Black and white photo of the Citizens War Memorial, Christchurch
Citizens War Memorial, Christchurch, New Zealand. Sculptor William Trethewey.

What Background Is Best for Sculpture Photography at Home?

If you’re lucky to photograph sculpture at home, you can be creative with your background. Keep the background simple with one main color. Neutral colors work best for showing off the artwork.

Feeling brave? Investigate the color wheel and consider complementary or analogous shades to the sculpture.

If you want to earn extra photography brownie points, make your own backdrops! You’ll end up with something bespoke and unique.

4. How Do You Photograph a 3D Object From Multiple Angles?

Get physical and spend time walking around a sculpture before photographing it. This rule applies to large and small statues and sculptures.

Put your leg muscles to work and crouch down. Stand on a chair or ladder. Access a nearby building for a different high angle.

How does the light hit the artwork from above? What lines are enhanced from a low viewpoint? Try using a different angle from the conventional to tell a different story in your photograph.

Photo of an abstract non-figurative sculpture
VAKA ‘A HINA, 2019 by Sēmisi Fetokai Potauaine for SCAPE Public Art.

5. Best Camera Settings For Your Sculpture Photography

How Do You Photograph a Mug?

This seems like an odd question for sculpture photography. But the same rules apply. You need to perfect the lighting and angles, and your camera settings are a key part of this. Aperture, shutter speed, ISO, white balance, and focal points are all vital.

The great thing is that unlike street photography or children’s portraiture, you can take it slow. You can practice your settings on the same subject. Sculpture photography allows you to get into the zone and take it slowly.

What’s the Best Aperture for Photographing Sculptures?

Aperture settings can be a tricky thing with sculpture photography. It’s sometimes a good idea to blur out the background using a wide aperture of below f/5.0. There is a risk of portions of the sculpture being out of focus if it is particularly deep.

The more you take statue photographs, the better you’ll become at judging the right aperture for your camera and subject.

Photo of a modern sculpture and a woman standing behind it
Part of ‘Hybrid Encounters’, 2019 by Chiara Corbelletto for SCAPE Public Art.

Is Shutter Speed Important in Sculpture Photography?

I’m a stickler for using ISO 100 and a moderate/slow shutter speed depending on the light levels. The exception is if I’m photographing kinetic sculptures, or in art galleries.

The low ISO produces a cleaner image and is a good discipline to work with. Unless it’s a moving sculpture, it’s not going anywhere so you can take your time!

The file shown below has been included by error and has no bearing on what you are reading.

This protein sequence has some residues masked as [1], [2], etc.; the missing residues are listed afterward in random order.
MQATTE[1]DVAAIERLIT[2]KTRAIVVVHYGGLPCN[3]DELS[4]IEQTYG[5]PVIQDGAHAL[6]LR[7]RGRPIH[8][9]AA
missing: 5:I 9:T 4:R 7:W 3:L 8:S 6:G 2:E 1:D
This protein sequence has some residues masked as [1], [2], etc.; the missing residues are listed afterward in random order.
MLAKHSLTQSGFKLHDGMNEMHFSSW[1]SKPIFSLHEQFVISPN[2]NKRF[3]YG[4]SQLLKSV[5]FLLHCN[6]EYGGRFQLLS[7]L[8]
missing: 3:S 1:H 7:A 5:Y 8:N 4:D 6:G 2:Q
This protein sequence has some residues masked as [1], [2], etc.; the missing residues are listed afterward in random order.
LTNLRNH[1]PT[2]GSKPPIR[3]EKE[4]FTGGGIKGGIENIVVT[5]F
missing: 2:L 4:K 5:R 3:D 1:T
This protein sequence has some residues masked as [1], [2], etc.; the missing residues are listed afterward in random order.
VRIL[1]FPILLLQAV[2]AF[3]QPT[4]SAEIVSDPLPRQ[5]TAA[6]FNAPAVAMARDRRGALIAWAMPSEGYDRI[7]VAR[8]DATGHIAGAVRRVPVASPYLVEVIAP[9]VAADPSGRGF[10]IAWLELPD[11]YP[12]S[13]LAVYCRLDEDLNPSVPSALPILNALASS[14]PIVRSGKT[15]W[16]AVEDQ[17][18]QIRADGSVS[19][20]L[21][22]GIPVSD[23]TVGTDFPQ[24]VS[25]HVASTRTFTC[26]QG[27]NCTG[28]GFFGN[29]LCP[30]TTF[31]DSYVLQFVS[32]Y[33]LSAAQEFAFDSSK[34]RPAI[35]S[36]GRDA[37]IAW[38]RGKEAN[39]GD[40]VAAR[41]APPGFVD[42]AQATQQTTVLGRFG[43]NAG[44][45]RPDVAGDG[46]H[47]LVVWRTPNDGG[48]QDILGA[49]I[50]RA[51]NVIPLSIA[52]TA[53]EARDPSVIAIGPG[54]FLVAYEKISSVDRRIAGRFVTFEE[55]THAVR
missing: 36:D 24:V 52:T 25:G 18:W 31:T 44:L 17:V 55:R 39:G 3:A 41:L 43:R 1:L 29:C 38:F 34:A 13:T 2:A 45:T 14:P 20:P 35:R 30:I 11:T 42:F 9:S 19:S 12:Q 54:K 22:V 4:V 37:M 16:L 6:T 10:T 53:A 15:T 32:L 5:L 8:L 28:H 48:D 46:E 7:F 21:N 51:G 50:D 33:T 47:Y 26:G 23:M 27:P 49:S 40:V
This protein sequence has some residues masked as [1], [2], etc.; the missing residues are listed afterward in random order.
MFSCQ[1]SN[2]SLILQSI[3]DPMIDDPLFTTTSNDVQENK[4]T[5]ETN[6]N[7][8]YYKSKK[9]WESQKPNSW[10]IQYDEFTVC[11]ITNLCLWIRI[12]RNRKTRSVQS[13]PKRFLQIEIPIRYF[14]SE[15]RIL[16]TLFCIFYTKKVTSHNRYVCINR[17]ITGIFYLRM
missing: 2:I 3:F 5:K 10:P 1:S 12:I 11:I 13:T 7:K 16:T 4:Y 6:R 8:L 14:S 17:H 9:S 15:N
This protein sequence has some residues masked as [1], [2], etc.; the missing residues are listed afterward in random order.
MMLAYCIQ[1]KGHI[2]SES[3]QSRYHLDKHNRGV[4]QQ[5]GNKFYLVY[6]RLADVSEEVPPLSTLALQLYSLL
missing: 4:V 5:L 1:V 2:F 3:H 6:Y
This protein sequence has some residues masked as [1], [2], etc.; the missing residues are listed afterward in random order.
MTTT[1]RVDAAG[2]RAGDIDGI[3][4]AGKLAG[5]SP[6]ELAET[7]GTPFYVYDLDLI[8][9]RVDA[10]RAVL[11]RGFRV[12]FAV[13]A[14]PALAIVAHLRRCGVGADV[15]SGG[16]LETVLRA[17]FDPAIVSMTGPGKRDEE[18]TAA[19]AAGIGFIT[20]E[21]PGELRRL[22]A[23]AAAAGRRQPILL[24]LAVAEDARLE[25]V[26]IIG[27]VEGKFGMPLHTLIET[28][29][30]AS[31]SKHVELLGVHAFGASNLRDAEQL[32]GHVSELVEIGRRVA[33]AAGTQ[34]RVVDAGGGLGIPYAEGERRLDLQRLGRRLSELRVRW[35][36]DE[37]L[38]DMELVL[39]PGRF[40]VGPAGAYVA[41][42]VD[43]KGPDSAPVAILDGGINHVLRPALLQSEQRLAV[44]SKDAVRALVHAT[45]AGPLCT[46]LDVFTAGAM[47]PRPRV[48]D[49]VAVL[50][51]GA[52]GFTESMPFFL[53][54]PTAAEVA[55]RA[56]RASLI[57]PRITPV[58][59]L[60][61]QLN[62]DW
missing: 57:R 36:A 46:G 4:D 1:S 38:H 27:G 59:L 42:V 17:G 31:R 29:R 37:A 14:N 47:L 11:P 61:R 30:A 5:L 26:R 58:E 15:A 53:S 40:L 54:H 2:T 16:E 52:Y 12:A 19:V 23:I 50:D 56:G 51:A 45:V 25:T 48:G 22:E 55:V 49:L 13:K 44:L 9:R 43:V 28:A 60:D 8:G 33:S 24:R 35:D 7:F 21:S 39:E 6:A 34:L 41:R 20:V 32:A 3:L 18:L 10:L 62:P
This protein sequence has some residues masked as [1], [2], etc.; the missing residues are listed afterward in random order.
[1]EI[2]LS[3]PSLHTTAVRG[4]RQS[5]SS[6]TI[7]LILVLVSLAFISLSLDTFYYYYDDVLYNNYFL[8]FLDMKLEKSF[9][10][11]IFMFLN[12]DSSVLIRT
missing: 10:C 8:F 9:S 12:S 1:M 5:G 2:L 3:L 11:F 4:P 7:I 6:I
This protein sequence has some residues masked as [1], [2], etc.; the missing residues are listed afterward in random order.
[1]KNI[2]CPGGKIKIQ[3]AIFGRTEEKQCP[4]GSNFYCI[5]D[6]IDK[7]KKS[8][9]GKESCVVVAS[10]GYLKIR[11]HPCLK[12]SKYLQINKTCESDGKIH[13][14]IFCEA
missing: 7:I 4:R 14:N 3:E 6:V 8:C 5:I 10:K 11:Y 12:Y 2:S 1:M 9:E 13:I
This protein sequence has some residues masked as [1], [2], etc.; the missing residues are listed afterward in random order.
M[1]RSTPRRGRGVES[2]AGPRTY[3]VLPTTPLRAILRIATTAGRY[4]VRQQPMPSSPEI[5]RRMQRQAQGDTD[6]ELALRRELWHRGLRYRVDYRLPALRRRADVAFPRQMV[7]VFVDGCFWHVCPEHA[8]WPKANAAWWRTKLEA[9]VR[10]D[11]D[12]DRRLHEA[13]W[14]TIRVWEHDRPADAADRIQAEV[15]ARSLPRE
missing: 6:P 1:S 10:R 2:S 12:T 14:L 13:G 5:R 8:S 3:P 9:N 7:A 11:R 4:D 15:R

Close-up photo of a pillar

6. Essential Gear to Make Your Sculpture Picture

There’s no point in having the fancy gear if you don’t pay attention to the technical basics.

There are definitely some pieces of equipment that make taking photos of sculpture easier.

How Do You Keep Your Camera Still?

Maintaining a perfectly still camera is essential for sculpture photography. It’s also important for creating compositions in post-production or capture background movement. Invest in a tripod and shutter release.

Sometimes the gear isn’t quite enough to avoid camera shake. It’s not unusual to see me lying on the ground grasping the legs of the tripod in heavy winds!

Which Lens Do You Use for Sculpture Photography?

Your choice of lens depends on the purpose of your photo, and the vibe you want to create. Only have one lens? Use that to its best advantage!

I like to use a range of lenses depending on the statue. To show the wider environment of the artwork, a 50mm fixed lens usually does the trick.

For beautiful close-ups of details, I use my 70-200mm lens. There have been times when the sculpture has been so huge that only a wide-angle will work.

Black and white photo of a girl and a sculpture
Feeding a chip to STAY 2015/2016 by Antony Gormley.

What Extra Equipment Should I Use for Statue and Sculpture Photography?

Below are some extra ideas for gear that I use:

  • Ladder (tall or short) – this helps photograph larger artworks. It also reduces the use of the vertical transform tool in post-production. Best to take a small ladder if using the bus!
  • Waterproof rug – for all those times you have to sprawl on the ground to show the impressive height of a statue.
  • Reflector – to throw more lighting at the subject.
  • Studio light – for at-home sculpture photography

7. Understanding Sculptures and Sculptors

My favorite part of photographing sculptures and statues is learning about the artists and their artwork. Search online to understand their methods of work, motivation, and influences.

If possible, find out the story of the sculpture you’re photographing and its interpretations. This will help you apply the right mood to the photos.

Is the artist contemporary and local? Reach out to them and ask them some questions.

Tongan artist, Sēmisi Fetokai Potauaine at the opening of VAKA 'A HINA, 2019, Christchurch, New Zealand.
Tongan artist, Sēmisi Fetokai Potauaine at the opening of VAKA ‘A HINA, 2019, Christchurch, New Zealand.

How Do Professionals Photograph Their Artwork?

Wondering how to photograph a portfolio for sculpting and artwork? It’s important that you show off your work perfectly.

Try borrowing these tricks from the professionals:


Photographing sculpture and other artwork is very rewarding. It is a great way to learn about traditional and contemporary art, and how they impact the world around us.

Your sculpture photography skills are easy to apply to still life, portraiture, landscape, and travel photography. So pack your lunch box, tripod, and waterproof blanket. Then go explore your local sculpture scene.

Composition And Lighting
Next Stop: Travel Photography
Next Stop: Travel Photography
If you’re looking for inspiration for your sculpture photography, our eBook and Cheat Sheets can help. With practical tips and post-processing instructions, you’ll capture print-worthy photos of your travels in no time.